In spite of considerable media, educational, conference, and medical attention, gymnastics’ most serious problem remains – injury. Programs for injury prevention, recovery, and treatment have been proposed often, implemented haphazardly and have shown little merit with respect to actually reducing injury incidence and rate. The countermeasures involved in injury prevention include a variety of tools ranging from apparatus specifications to the attitudes of administrators, coaches and athletes. Sadly, if any one of the countermeasures is inadequate an injury is a likely result. The relative risks of poorly constructed and implemented safety programs, poor training and a lack of imagination, and simple denial of risk are among the most serious threats to attaining and maintaining reduction of injury incidence and rate. Five questions are proposed as a model for injury prevention and safety involving ideas that have been gathered from both safety and security literature. The ramifications of these questions are discussed and their potential use in identification of countermeasures is postulated.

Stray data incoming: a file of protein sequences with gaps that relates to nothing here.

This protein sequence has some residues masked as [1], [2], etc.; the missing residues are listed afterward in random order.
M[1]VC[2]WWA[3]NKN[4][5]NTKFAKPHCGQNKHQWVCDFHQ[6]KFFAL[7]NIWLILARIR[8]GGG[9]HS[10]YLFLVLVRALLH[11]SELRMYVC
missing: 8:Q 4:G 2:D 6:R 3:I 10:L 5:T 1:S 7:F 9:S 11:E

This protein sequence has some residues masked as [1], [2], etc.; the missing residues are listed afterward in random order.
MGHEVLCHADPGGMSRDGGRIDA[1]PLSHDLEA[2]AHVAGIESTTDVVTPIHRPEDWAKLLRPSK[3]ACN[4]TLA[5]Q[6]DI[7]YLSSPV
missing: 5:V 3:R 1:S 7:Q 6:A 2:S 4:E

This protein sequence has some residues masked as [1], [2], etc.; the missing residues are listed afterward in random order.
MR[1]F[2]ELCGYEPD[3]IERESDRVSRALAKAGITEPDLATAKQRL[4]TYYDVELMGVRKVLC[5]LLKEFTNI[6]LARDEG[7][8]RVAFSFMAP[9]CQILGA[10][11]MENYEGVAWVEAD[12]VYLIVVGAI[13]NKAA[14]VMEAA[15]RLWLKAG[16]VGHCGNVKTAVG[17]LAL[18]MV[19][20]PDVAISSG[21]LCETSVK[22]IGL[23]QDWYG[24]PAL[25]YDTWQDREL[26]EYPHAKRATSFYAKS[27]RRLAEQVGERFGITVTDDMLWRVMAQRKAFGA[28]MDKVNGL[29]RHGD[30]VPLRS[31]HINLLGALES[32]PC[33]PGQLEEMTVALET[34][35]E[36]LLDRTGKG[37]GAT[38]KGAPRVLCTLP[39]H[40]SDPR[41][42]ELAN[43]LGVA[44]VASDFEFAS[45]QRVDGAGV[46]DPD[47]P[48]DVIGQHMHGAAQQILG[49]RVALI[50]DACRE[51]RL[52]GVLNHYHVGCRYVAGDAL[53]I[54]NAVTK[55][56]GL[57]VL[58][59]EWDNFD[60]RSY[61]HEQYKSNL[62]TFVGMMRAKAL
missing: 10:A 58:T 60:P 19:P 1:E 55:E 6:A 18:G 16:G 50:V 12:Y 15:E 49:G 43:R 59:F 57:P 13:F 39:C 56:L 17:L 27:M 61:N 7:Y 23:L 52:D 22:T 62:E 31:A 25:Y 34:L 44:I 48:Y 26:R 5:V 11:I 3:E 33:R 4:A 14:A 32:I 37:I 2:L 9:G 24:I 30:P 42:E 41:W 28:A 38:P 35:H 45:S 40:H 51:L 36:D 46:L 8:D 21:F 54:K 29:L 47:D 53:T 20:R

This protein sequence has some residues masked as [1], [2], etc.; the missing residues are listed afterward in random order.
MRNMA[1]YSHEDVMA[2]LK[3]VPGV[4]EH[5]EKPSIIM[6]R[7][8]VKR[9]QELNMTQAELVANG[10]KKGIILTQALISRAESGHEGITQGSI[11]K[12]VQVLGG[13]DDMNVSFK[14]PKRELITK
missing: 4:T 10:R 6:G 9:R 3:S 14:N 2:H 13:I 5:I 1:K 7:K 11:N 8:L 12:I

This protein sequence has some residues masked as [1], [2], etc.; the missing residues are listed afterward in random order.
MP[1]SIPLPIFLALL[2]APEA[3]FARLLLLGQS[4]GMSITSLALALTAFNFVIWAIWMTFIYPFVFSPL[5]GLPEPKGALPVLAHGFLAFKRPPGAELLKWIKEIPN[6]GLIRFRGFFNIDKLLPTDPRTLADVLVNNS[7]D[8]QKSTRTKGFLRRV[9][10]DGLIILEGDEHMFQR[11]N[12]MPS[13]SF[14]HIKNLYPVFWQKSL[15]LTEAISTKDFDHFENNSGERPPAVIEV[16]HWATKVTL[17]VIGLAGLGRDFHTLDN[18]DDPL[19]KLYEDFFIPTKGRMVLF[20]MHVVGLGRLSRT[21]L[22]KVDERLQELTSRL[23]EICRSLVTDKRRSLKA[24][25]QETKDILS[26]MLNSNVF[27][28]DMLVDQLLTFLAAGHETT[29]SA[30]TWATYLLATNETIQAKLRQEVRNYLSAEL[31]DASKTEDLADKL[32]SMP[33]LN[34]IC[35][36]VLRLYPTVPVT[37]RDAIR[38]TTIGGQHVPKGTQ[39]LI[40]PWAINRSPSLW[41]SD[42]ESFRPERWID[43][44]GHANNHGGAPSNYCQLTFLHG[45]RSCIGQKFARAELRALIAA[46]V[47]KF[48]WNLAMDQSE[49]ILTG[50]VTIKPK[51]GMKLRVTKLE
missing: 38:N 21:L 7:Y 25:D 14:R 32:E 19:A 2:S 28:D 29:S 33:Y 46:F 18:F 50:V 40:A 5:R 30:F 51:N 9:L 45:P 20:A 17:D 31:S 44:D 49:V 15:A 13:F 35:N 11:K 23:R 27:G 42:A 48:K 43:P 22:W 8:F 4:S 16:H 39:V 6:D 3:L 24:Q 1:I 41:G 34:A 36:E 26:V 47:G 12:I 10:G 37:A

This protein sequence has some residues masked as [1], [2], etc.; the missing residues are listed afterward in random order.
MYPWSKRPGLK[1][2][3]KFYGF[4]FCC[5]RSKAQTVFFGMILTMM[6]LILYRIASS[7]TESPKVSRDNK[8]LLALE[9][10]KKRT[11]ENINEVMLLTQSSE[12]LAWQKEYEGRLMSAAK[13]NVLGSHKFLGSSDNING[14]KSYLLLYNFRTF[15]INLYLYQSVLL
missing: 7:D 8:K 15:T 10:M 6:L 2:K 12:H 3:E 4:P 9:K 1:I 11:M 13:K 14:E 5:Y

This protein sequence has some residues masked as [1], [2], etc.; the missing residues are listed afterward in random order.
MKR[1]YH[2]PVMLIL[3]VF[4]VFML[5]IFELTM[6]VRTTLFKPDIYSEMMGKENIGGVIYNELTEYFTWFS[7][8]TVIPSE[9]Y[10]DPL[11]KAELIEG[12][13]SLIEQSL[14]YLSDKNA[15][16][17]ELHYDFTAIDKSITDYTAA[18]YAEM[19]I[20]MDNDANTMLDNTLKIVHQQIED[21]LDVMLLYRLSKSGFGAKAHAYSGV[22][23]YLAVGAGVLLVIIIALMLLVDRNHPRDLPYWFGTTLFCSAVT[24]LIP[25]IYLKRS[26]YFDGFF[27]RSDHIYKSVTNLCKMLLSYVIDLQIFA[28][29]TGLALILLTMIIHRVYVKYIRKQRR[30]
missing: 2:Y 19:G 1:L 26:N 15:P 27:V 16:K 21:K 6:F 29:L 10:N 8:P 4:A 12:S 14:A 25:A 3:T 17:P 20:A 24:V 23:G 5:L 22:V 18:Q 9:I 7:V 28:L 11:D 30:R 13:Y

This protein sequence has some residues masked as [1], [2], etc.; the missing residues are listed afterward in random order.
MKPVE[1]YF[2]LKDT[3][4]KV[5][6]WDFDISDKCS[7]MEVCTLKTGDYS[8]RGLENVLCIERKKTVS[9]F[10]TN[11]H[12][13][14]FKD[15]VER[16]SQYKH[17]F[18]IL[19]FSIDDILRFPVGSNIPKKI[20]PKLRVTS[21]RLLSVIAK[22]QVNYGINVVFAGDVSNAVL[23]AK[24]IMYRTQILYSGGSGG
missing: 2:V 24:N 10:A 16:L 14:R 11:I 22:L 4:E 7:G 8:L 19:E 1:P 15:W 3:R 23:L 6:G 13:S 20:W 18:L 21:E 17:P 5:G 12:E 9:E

Whole article.pdf   

Keywords: gymnastics, training, risks.


Luísa Amaral, Albrecht Claessens, José Ferreirinha & Paulo Santos
ULNAR VARIANCE AND ITS RELATED FACTORS IN GYMNASTS: A REVIEW


Ulnar variance is the relative length of ulna in relation to the radius. This morphological variation in the distal epiphyseal structures may lead to symptoms or pathologic changes to the wrist joint. In order to evaluate and quantify distal radioulnar length discrepancy, different imaging techniques are used, depending on the individual’s maturity. The purpose of this review is to summarize the current literature on this subject and to describe ulnar variance trends, taking into account its association with biological and/or training precursors. Our study analyzes the incidence of positive, neutral and negative ulnar variance between gymnasts and the general population (both immature and mature), seeking to identify possible wrist injury risk factors, which usually influence the gymnasts’ health and performance.